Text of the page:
In an earlier blog, we explained how we are able to do a statistical analysis of the operational performance of a trailing suction hopper dredger (TSHD). Being able to analyse the performance is important, but being able to trust the results is even more critical. In order to assess the accuracy of the algorithm we developed, we needed to do some validation. Is the algorithm capable of determining the operational performance of a TSHD? Let’s take a look.
In collaboration with a customer, we received telematics data of an 8,000m3 TSHD working on the Indian west coast. We analysed the operational performance via our statistical algorithm and compared the results with the data to see if they matched.
Operational activity of an 8,000m3 TSHD in the Port of Mumbai in January 2019
Our analysis covered a period of one week. During this time, both the algorithm and the vessel’s telematics data registered 37 trips. The statistical analysis resulted in an average of 247.8 minutes per trip. According to the vessel telemetry, this was 247.9 minutes. This indicates a negligible difference of 0.02% of the total cycle time. When looking more closely via a cycle-by-cycle analysis, the differences range from -1.7% to +2.8%.
Difference per dredging trip between the statistical analysis and the vessel’s telemetry
If we take an even closer look at a state-by-state comparison between both methods, we see larger deviations. For this comparison we selected 21 trips in which the vessel was able to operate without delays. The total cycle time remains very close with just 0.2% difference. The deviations per state vary between -4.4% for sailing full to 17.7% for dumping:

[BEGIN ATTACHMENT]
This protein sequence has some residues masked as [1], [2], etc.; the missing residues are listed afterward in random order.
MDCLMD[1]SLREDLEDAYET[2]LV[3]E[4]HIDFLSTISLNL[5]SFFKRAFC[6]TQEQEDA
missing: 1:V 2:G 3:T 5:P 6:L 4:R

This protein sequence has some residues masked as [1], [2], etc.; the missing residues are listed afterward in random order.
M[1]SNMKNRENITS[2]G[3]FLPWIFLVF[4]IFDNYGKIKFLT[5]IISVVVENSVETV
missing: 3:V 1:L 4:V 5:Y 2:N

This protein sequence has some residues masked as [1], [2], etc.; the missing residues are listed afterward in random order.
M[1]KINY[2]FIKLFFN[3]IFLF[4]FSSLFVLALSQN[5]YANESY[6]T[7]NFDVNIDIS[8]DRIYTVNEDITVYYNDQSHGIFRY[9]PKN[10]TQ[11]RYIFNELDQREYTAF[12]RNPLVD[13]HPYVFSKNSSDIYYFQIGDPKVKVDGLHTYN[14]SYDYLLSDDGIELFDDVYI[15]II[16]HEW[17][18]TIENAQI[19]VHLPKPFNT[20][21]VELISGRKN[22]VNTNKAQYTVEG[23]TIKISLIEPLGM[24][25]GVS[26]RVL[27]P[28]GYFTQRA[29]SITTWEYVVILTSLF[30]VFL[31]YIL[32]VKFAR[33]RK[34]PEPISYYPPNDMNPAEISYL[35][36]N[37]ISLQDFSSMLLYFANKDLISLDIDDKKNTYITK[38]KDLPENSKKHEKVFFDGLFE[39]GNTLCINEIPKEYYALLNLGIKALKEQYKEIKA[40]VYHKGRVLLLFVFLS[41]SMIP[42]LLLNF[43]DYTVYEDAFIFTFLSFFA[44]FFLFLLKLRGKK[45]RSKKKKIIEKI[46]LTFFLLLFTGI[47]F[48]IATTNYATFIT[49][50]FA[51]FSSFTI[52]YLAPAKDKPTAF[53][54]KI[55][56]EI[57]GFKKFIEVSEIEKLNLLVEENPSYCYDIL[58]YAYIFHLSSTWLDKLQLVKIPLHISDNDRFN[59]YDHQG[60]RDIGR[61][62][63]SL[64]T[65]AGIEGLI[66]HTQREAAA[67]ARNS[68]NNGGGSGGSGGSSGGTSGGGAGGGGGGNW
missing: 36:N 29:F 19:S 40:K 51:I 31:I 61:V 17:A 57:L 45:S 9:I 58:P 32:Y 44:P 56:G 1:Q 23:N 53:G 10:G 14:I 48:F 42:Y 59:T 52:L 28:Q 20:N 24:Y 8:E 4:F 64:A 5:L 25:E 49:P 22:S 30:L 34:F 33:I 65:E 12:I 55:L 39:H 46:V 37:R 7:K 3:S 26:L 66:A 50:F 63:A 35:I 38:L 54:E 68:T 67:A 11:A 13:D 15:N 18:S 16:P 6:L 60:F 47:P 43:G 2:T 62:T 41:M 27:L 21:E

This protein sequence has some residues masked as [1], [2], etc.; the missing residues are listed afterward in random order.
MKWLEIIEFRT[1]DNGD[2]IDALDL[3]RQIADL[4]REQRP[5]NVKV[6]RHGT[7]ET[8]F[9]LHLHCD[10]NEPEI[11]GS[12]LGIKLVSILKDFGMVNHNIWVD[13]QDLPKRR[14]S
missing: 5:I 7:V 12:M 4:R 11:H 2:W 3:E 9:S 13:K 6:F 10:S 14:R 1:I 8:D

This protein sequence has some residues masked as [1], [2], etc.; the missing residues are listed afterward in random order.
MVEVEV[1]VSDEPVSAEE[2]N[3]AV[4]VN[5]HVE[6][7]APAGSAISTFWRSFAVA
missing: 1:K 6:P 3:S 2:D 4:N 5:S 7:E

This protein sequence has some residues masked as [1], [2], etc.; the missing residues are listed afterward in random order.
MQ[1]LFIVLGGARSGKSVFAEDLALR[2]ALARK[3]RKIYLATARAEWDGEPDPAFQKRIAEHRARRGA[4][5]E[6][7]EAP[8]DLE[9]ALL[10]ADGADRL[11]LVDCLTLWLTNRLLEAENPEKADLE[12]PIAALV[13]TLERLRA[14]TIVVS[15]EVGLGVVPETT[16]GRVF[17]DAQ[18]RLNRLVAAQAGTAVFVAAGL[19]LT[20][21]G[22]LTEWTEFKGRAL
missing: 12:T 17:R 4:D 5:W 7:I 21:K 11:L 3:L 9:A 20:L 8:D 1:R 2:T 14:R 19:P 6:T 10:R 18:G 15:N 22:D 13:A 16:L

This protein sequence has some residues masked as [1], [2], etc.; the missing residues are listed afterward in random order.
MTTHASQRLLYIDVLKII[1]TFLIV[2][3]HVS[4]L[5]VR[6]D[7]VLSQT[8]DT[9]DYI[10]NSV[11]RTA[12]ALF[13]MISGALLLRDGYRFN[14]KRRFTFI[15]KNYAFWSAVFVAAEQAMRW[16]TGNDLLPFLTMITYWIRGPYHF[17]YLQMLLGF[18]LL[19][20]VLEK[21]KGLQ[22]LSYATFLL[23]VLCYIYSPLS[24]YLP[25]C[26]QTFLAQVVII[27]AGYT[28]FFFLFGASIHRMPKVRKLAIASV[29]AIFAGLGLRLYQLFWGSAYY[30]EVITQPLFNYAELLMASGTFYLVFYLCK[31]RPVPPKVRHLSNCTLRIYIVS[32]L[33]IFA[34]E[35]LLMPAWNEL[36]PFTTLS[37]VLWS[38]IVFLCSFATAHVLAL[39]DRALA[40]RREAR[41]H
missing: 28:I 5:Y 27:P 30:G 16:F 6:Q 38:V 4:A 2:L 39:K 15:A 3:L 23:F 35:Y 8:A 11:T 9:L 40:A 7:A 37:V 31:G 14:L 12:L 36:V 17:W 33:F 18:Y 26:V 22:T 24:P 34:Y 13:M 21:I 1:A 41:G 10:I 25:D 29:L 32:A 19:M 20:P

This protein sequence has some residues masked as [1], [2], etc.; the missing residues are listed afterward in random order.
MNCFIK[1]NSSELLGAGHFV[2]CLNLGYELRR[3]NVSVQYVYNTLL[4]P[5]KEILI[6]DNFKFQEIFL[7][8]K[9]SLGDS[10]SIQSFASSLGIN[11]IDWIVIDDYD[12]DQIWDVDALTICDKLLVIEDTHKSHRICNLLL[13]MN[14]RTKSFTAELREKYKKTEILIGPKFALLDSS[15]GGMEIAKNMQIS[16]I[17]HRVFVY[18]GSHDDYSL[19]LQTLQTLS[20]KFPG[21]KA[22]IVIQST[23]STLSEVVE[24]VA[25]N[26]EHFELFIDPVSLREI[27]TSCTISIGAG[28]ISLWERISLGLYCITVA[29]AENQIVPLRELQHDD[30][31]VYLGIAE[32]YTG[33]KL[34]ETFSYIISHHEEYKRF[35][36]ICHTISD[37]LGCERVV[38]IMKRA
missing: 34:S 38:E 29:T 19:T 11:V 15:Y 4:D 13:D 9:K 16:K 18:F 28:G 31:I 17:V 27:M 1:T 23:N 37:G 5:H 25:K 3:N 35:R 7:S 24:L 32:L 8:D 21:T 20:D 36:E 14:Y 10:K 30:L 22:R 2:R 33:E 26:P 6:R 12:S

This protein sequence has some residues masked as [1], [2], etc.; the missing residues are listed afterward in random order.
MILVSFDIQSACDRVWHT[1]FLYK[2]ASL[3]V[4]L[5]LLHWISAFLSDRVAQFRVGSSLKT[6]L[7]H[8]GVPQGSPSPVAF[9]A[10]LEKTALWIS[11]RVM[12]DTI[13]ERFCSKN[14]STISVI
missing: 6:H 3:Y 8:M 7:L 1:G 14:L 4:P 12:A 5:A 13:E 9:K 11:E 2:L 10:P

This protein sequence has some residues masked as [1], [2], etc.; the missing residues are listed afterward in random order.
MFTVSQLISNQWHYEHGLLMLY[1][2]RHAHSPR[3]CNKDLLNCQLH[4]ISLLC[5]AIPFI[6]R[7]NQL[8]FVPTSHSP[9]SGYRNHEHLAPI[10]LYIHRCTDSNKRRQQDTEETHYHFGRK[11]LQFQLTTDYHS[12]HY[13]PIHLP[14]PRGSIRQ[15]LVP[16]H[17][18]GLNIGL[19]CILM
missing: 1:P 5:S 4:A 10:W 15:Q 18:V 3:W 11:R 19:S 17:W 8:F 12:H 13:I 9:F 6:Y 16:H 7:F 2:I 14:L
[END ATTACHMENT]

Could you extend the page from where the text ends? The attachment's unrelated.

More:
However, if we look at the actual difference in time, it is mainly between three to four minutes. Coincidently, this matches the interval in which the AIS system received updates. Generally, every three minutes a new datapoint is received. When determining the cut-off points per state, one datapoint extra leads to a difference in three minutes. This is especially noticeable on quick activities such as dumping, which is generally done in 10-20 minutes.
The total cycle time of the statistical analysis and the telemetry are within 2% of each other. This is above expectation based on the timing interval of the AIS data. A higher accuracy will be difficult to achieve with the current AIS frequency in mind.
The same applies when looking at the results on a state-per-state basis – we observed a deviation of, on average, three minutes. This also corresponds with the AIS frequency. However, the statistical analysis determines the state of a vessel based on location and speed, whereas the telemetry bases it on the position of the suction tube gantries, among other things. This is a different method and can also lead to differences as the suction tube is frequently being lowered while still on the approach.
Based on these results, we can confidently say that the algorithm is capable of determining the operational performance of a TSHD. This means that we can positively answer the biggest question raised in the last blog: yes, we can trust the algorithm to generate reliable and accurate results.
This leads to another question: can we create a similar algorithm for different types of equipment? Find out more in one of our upcoming blogs.